As Turkey Day approaches, curious minds ponder turkey related phrases, like “talking turkey” or “quitting cold turkey.” So why do we single out the poor turkey and imply that they are frigid? (Around this time of year we should pity them for the sacrifice they must make. No wonder those unfortunate beasts cower at the very mention of Thanksgiving Day. ) We don’t say, “I quit my Netflix binging cold monkey” or “I quit my addiction to Fortnite cold salamander.” Those statements sound so amazingly weird, don’t they?
Although they have different meanings, “talking turkey” means talking frankly and seriously while “quitting cold turkey” means quitting something suddenly and completely (typically used in context of a bad habit like smoking tobacco, drinking alcohol, or taking drugs), both phrases are closely related. Let’s step into the time machine and visit the early 19th century to learn how these phrases came about.
First, if you are American, you can take pride that both are true Americanisms (made in the USA!). The earliest recorded appearance of either phrase, according to the Oxford English Dictionary (OED), is in the early 1800s. Specifically, “talking turkey” appears in 1824 referring to speaking affably or frankly: “So that, all things considered, I hope neither the Indian, whom the Yankey could not cheat in the division of their game (a turkey and a buzzard)… will accuse me of not talking turkey.” So how did turkeys getting linked with talking — especially since they gobble? Lexicographers surmise that when settlers and Native Americans went hunting for wild turkeys, at the end of the hunt, they had to divide the spoils. If one of the hunters said, “talk turkey for Indian,” that meant that the Native American received a turkey. (Certainly, the Native American did not want to hear the settler talking buzzard.) Another explanation for the phrase was that the settlers encountered Native Americans, they often asked about the supply of wild turkeys; that is to say, they came to “talk turkey.” Finally, turkeys, being social birds (running around in flocks), came to represent individuals engaged in conversation. Gobble! Gobble!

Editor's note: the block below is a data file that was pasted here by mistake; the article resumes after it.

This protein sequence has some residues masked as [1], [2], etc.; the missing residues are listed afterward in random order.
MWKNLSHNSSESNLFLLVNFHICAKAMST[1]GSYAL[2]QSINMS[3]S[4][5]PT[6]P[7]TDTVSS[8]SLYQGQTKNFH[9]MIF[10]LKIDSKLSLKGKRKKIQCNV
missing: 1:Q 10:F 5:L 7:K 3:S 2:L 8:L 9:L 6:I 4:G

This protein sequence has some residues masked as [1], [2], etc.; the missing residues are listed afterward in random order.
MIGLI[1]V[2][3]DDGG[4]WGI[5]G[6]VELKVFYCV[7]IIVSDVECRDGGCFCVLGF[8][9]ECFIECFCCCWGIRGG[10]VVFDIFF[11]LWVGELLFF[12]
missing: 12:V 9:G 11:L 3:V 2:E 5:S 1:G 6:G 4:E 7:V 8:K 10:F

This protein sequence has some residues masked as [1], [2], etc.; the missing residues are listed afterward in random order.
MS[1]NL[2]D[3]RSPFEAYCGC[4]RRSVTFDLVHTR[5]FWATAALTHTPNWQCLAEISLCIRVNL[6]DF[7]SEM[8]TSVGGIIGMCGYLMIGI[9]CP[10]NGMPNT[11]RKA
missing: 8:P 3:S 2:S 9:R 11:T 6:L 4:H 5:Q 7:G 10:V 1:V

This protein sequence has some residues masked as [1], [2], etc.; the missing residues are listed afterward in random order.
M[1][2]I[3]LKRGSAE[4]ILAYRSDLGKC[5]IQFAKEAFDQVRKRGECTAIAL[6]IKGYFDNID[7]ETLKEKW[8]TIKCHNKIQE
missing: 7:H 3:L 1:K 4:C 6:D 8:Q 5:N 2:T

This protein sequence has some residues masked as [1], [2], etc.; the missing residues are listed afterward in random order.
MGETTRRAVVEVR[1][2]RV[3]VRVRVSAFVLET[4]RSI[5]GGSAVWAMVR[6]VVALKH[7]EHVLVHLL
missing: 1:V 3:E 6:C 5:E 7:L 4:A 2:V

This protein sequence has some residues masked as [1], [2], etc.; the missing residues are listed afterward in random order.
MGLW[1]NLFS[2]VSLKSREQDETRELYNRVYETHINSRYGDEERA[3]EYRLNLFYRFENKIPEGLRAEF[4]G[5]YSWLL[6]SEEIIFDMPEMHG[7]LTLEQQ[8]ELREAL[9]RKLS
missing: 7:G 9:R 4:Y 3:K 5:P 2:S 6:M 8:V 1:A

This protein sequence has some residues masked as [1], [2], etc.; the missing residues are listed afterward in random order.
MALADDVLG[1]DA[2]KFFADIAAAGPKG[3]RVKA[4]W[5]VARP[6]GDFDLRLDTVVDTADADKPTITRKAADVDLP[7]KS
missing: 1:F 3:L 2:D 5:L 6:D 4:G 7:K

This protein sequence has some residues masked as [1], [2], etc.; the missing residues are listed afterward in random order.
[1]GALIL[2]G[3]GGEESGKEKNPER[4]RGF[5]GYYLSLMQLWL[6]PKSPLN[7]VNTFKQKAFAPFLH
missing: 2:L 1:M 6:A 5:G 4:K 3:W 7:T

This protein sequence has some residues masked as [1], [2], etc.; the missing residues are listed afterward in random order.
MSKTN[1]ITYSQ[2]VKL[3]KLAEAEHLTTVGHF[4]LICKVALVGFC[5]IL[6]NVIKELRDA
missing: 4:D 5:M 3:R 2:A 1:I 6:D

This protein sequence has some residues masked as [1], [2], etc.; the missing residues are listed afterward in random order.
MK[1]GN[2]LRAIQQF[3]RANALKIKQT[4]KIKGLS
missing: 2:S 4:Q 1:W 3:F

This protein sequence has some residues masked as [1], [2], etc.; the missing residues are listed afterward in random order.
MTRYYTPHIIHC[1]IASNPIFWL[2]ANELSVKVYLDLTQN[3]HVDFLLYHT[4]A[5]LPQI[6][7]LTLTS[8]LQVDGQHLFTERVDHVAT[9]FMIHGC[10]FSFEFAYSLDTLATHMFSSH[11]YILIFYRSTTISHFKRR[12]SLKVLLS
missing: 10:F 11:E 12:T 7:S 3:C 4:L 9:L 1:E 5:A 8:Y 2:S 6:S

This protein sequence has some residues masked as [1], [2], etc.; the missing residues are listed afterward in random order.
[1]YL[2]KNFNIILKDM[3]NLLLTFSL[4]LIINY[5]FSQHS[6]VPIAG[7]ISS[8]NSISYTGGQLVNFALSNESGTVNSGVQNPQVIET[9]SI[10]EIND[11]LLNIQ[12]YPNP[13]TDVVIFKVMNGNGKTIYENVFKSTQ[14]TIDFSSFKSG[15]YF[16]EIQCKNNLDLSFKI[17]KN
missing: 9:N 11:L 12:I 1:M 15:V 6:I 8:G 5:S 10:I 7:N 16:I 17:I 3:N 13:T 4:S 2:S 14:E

The use of “taking turkey” slowly changed in meaning from talking affably to talking plainly or directly. We see this use in Dialect Notes from 1903: “I’m going to talk turkey with him and see if I can’t get him to mend his ways.” Over a period of about two decades, a variant of “talking turkey” arose: “talking cold turkey.” To talk cold turkey meant getting straight to the point, without delay or mincing words. The Random House Dictionary of American Historical Slang cites this entry from 1920: “Now tell me on the square — can I get by with this for the wedding — don’t string me — tell me cold turkey.” And from a 1922 letter from American poet and journalist Carl Sandburg: “I’m going to talk cold turkey with booksellers about the hot gravy in the stories.” LOL — Sandburg talking turkey!
Shortly after, the meaning of cold turkey morphs into “stopping suddenly” and is applied to addictions. The OED cites an article in the Daily Colonist (Victoria, B.C., 1921) that states: “Perhaps the most pitiful figures who have appeared before Dr. Carleton Simon … are those who voluntarily surrender themselves. When they go before him, they [drug addicts] are given what is called the ‘cold turkey’ treatment.” Well, thank you very much for that etymological contribution Dr. Simon!
So now you can dazzle your guests by talking turkey at Thanksgiving dinner with this fascinating etymology of “talking turkey” and “cold turkey.” And can you please pass the gravy…
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